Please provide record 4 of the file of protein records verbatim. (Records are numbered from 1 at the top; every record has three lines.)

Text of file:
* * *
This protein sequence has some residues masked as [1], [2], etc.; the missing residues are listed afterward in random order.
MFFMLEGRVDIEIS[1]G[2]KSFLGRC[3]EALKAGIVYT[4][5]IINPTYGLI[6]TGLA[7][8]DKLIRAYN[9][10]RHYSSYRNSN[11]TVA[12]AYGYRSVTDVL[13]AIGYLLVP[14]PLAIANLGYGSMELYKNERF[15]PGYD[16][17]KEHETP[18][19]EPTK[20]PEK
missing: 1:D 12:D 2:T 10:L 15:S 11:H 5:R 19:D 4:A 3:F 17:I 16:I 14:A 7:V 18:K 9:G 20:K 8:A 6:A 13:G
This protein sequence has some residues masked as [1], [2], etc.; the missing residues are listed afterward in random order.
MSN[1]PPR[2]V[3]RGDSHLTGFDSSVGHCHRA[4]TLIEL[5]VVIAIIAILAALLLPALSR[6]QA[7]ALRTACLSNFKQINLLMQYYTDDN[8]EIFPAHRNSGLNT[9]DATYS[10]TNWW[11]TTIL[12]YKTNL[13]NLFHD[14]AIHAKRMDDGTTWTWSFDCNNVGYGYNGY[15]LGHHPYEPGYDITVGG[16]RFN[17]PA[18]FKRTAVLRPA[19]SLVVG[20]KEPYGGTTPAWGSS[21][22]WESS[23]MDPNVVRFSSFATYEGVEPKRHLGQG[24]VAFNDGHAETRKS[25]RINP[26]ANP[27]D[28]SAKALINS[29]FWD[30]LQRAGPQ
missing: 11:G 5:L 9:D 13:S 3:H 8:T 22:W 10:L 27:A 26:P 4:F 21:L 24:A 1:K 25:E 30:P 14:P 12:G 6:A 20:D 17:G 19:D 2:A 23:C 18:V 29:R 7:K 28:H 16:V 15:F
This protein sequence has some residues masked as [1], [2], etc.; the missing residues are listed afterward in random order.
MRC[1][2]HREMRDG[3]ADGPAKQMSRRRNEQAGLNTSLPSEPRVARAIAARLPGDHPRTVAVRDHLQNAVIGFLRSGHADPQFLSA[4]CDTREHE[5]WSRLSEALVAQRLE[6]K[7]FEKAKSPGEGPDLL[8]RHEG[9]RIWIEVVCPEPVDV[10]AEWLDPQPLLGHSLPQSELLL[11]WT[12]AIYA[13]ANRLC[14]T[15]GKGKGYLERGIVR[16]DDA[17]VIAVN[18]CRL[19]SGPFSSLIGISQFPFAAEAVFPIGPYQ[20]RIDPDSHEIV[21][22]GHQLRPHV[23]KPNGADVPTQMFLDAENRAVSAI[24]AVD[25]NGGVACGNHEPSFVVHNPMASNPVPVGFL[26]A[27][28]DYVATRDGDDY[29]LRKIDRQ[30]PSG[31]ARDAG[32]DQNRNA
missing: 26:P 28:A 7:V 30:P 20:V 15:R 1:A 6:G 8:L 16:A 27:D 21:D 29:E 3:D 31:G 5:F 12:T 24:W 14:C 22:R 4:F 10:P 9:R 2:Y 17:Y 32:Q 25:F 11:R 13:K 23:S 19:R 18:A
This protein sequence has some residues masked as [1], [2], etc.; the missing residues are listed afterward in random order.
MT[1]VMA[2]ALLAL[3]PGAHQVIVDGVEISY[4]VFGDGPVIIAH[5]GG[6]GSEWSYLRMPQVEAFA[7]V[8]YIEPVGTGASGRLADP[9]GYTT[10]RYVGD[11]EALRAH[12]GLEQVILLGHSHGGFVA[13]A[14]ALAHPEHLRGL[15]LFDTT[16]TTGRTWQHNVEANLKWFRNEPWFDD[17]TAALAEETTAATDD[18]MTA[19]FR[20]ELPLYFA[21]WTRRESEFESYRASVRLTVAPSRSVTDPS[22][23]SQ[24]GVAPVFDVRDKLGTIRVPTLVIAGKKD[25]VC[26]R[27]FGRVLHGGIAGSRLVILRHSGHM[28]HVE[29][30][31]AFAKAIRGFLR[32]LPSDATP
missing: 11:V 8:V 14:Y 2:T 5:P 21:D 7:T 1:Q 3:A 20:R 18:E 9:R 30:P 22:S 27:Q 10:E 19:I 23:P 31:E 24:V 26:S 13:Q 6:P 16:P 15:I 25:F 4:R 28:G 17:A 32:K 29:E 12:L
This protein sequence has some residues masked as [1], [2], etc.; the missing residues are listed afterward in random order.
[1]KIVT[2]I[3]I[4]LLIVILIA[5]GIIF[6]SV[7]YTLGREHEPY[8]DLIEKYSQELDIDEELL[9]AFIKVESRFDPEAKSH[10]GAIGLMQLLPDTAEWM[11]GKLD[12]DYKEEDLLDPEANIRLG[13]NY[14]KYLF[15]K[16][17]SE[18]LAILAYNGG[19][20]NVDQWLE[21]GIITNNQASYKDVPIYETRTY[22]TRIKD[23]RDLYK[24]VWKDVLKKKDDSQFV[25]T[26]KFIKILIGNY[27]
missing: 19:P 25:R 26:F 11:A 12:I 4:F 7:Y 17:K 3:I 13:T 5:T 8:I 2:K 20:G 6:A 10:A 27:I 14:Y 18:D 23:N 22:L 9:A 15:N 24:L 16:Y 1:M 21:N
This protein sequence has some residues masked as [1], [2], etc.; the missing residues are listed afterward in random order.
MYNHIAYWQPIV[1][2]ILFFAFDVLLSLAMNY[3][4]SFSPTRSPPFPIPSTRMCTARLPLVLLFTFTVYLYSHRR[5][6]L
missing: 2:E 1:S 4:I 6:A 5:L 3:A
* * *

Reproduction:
This protein sequence has some residues masked as [1], [2], etc.; the missing residues are listed afterward in random order.
MT[1]VMA[2]ALLAL[3]PGAHQVIVDGVEISY[4]VFGDGPVIIAH[5]GG[6]GSEWSYLRMPQVEAFA[7]V[8]YIEPVGTGASGRLADP[9]GYTT[10]RYVGD[11]EALRAH[12]GLEQVILLGHSHGGFVA[13]A[14]ALAHPEHLRGL[15]LFDTT[16]TTGRTWQHNVEANLKWFRNEPWFDD[17]TAALAEETTAATDD[18]MTA[19]FR[20]ELPLYFA[21]WTRRESEFESYRASVRLTVAPSRSVTDPS[22][23]SQ[24]GVAPVFDVRDKLGTIRVPTLVIAGKKD[25]VC[26]R[27]FGRVLHGGIAGSRLVILRHSGHM[28]HVE[29][30][31]AFAKAIRGFLR[32]LPSDATP
missing: 11:V 8:V 14:Y 2:T 5:P 21:D 7:T 1:Q 3:A 20:R 18:E 9:R 30:P 22:S 27:Q 10:E 19:I 23:P 31:E 24:V 26:S 13:Q 6:P 16:P 15:I 25:F 4:R 28:G 17:A 32:K 29:E 12:L